The price of US oil has turned negative for the first time in history.
That means oil producers are paying buyers to take the commodity off their hands over fears that storage capacity could run out in May.
Demand for oil has all but dried up as lockdowns across the world have kept people inside.
As a result, oil firms have resorted to renting tankers to store the surplus supply and that has forced the price of US oil into negative territory.
Because of oversupply, storage tanks for WTI are becoming so full it is difficult to find space. The US Energy Information Administration said last week that storage at Cushing, Oklahoma, the heart of the US pipeline network, was about 72% full as of April 10.
The price of a barrel of West Texas Intermediate (WTI), the benchmark for US oil, fell as low as minus $37.63 a barrel.
That’s the lowest level since NYMEX opened oil futures trading in 1983.
“This is off-the-charts wacky,” said Stewart Glickman, an energy equity analyst at CFRA Research. “The demand shock was so massive that it’s overwhelmed anything that people could have expected.”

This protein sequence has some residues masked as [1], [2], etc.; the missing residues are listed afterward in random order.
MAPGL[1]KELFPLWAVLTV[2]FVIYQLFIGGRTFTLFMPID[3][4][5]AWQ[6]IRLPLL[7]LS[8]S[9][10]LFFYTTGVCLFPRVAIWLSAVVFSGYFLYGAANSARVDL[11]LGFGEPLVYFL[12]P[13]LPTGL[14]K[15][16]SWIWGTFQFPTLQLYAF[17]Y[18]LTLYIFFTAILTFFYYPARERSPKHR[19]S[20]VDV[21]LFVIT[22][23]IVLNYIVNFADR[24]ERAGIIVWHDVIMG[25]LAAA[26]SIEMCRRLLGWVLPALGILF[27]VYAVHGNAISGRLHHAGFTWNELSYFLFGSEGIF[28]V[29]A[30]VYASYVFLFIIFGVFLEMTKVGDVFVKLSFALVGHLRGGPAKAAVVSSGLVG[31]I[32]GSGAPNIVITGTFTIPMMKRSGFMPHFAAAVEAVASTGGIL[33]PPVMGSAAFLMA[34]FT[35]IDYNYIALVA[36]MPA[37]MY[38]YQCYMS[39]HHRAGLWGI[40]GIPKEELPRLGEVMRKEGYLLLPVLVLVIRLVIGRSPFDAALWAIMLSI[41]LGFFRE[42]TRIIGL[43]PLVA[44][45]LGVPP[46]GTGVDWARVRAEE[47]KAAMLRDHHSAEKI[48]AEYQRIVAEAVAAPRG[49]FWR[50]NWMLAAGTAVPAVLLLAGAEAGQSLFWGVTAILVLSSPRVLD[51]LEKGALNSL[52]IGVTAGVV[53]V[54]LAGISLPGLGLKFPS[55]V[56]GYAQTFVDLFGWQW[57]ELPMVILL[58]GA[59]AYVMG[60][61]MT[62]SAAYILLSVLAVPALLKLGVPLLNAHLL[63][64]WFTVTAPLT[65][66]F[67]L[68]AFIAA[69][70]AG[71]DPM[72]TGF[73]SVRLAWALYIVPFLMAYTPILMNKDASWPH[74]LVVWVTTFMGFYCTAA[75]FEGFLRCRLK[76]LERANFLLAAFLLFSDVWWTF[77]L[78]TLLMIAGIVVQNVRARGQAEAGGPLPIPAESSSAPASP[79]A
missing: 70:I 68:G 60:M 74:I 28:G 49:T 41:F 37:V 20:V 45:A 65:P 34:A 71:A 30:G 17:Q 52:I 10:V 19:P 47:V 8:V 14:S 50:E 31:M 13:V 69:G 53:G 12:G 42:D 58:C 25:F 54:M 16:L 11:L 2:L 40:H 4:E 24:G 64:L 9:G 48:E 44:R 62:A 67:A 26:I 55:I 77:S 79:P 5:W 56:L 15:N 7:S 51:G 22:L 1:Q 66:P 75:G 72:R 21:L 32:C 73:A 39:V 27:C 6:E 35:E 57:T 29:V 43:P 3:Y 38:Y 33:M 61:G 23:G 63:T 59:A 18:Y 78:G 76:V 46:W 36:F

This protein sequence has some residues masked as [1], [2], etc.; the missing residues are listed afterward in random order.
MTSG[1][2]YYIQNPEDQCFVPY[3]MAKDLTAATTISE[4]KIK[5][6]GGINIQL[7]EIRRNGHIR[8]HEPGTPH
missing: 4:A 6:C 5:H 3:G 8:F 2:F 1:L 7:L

off the charts：打破旧记录
The severe drop on Monday was driven in part by a technicality of the global oil market. Oil is traded on its future price and May futures contracts are due to expire on Tuesday. Traders were keen to offload those holdings to avoid having to take delivery of the oil and incur storage costs.
June prices for WTI were also down, but trading at above $20 per barrel. Meanwhile, Brent Crude – the benchmark used by Europe and the rest of the world, was also weaker, down 8.9% at less than $26 a barrel.